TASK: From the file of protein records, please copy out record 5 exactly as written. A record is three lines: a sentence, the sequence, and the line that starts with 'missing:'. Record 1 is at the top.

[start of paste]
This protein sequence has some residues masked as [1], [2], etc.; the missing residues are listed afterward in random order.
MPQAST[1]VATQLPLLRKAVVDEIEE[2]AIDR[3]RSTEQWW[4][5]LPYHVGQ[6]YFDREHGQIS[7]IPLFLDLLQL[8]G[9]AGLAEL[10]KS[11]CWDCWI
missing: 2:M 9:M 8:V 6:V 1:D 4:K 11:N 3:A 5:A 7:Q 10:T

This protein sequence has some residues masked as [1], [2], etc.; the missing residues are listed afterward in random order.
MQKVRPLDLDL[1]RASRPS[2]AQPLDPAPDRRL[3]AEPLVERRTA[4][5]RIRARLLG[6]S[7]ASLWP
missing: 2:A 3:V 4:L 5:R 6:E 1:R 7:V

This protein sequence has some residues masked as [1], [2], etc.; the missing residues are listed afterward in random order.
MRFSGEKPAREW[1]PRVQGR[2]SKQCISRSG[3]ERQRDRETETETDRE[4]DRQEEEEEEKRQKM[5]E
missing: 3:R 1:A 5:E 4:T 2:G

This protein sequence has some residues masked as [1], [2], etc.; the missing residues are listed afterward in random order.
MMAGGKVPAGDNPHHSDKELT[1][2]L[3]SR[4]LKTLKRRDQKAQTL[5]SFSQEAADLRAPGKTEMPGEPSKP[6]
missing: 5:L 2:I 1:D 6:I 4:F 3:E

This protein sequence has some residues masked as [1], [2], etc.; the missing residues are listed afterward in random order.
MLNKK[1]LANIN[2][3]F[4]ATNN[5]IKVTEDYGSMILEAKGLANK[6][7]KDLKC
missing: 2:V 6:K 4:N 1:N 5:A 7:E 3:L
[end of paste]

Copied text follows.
This protein sequence has some residues masked as [1], [2], etc.; the missing residues are listed afterward in random order.
MLNKK[1]LANIN[2][3]F[4]ATNN[5]IKVTEDYGSMILEAKGLANK[6][7]KDLKC
missing: 2:V 6:K 4:N 1:N 5:A 7:E 3:L